Friday Web Finds

Time to share some great finds… This may be of interest to this blog’s readers from the U.S – a post about The Most Popular Book Set in Each State — in One Surprising Map. Ever wondered why it’s hard to get up in the morning? Well,Scientists May Have Figured Out Why It’s So Hard to Get Out of Bed in the Morning! Lastly, here’s how you can Use a Writer’s Notebook to Inspire Your Craft. Have a Beautiful Friday everyone! Photo credit: Michelle Bulgaria via Morguefile

Poem-Making as Play

I learned how to write poems by reading the book of John Fox. I devoured Finding What You Didn’t Lose, Expressing Your Truth and Creativity Through Poem-Making. I highlighted, performed the exercises and read the poems featured in the book. I had so much fun! Poetry set me free in so many ways. I loved the book so much I wrote John Fox and told him how I enjoyed learning poetry through his book. Those were the days of snail mail and to my surprise, Fox snail mailed back, with  a short note of encouragement. Here are some wonderful quotes from the book, lifted from Chapter Four entitled “Language as Play.” “Writing poetry will come naturally if you allow yourslf to become as direct and free as a young child, if you can access a child’s sense of curiosity and joy, a child’s contact with feelings unfettered by analysis, as well as a child’s ability to create metaphor by uninhibitedly making connections between everything seen and experienced. ” “Playfulness in using language occurs on many levels. There is the …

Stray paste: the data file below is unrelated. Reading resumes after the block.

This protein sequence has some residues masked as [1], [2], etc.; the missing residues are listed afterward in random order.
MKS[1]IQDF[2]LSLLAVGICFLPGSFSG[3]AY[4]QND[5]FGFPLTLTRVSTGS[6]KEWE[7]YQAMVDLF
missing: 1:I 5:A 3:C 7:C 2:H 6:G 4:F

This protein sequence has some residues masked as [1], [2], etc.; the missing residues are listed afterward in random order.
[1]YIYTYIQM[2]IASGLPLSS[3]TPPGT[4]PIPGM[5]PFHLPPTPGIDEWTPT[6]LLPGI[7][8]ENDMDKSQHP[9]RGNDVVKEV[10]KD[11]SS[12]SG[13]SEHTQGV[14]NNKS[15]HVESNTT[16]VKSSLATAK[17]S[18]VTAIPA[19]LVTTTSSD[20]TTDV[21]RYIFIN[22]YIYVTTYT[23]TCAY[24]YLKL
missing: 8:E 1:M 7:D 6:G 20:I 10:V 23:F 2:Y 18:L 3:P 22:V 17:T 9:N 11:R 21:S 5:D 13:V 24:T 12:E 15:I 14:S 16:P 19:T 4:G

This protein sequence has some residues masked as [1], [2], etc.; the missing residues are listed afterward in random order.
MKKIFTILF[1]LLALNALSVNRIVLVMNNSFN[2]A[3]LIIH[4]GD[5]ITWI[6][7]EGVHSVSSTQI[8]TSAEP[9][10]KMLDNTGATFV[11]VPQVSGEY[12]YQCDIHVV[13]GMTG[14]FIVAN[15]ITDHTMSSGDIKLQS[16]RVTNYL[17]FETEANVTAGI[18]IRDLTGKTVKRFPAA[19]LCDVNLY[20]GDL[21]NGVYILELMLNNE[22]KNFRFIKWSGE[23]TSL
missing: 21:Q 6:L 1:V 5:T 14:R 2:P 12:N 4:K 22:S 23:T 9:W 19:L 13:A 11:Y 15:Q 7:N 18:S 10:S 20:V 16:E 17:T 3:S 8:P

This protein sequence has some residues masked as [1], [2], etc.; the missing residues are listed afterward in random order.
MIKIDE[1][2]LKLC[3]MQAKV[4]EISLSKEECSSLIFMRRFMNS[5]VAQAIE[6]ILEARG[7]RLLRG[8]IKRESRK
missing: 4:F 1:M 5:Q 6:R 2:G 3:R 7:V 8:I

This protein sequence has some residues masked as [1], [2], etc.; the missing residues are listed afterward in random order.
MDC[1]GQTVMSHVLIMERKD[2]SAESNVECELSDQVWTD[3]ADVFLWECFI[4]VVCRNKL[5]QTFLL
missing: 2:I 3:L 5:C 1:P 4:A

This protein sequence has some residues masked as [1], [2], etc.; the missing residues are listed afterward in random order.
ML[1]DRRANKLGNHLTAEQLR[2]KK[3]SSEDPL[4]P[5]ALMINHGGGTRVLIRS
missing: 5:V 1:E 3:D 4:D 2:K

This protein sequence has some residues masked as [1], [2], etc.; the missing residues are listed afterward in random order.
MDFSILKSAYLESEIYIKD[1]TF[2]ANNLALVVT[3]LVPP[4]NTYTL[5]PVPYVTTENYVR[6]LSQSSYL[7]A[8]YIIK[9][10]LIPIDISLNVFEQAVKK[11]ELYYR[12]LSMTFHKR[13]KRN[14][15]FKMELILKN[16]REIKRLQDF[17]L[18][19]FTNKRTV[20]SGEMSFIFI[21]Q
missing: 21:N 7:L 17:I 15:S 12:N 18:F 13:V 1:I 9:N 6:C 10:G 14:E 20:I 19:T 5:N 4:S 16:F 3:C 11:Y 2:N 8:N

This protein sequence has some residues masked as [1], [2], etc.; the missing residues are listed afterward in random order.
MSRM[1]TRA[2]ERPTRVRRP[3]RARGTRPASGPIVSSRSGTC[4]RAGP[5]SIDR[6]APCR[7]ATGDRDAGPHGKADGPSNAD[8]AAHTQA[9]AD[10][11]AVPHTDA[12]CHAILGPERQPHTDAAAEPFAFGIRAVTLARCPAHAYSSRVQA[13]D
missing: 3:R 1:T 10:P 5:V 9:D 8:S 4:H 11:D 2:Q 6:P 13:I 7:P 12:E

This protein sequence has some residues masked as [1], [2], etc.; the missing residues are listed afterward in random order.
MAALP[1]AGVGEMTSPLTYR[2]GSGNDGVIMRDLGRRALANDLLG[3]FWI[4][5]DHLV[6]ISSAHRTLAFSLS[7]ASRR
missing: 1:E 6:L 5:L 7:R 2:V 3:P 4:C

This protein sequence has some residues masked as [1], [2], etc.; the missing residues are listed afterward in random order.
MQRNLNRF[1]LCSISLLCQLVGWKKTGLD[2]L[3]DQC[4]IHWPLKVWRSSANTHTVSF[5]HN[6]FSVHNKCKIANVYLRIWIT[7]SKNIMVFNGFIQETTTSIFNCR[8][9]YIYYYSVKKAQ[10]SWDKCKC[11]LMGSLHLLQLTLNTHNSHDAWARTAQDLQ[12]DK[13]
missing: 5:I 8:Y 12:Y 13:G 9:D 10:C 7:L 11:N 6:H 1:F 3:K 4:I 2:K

A page from My Journal: Mind Play

27 September 2014 The days come and go. My mind grapples to name them… Monday. Is it Thursday now? No, it is Saturday! If I had my way, I wouldn’t mark the days by names. How then? Perhaps by how it feels?  Today everything seems to be in a frenzy…Energetic day! Everything outside is wet….Rainy day! Everything outside looks so green…Verdant day! My mind is playing and it makes me happy. like the birds I’d like my mind to sing too. no storms a-brewing But I have to get real. Days need to have their specific names. I settle for a compromise. Sunny Monday. Dull Tuesday…Exciting Wednesday. Haibun gives my mind permission to play. old habits fading, the mind grapples to begin new names for the days In our part of the world… The quaint city of Vigan was officially inaugurated as one of the New7Wonders Cities early this month. Vigan  is one of the few Hispanic towns left in the Philippines. It is famous for its cobblestone streets with houses that showcase the unique fusion of Philippine, Oriental, …

A Page from My Journal: A Haibun

20 August 2014 I wrote very little this morning in my journal. Again, my brain goes into projection mode. It rehearses what I will tell a beleaguered client tomorrow. The thoughts rise above the desire to read and write. Rustling sounds draw my attention towards the window. I take a look and see Boots, one of my rescues. This gentle cat is lying on the ground in sweet surrender. The brain stops chatting. My body breathes. I smile. clutter in my mind signs of insecurities cat asleep outside     Haibun Definition from Contemporary Haibun Online Contemporary haibun is a combination of prose and haiku poetry, sometimes described as ‘a narrative of epiphany’. Like English haiku, English haibun is evolving as it becomes more widely practiced in the English speaking world. Haibun is the Japanese name for 17th Century poet-monk Basho Matsuo’s poetic-prose travel journals which were studded with haiku. The best known are The Narrow Road to the Deep North and The Hut of the Phantom Dwelling. Bruce Ross in an essay entitled “North …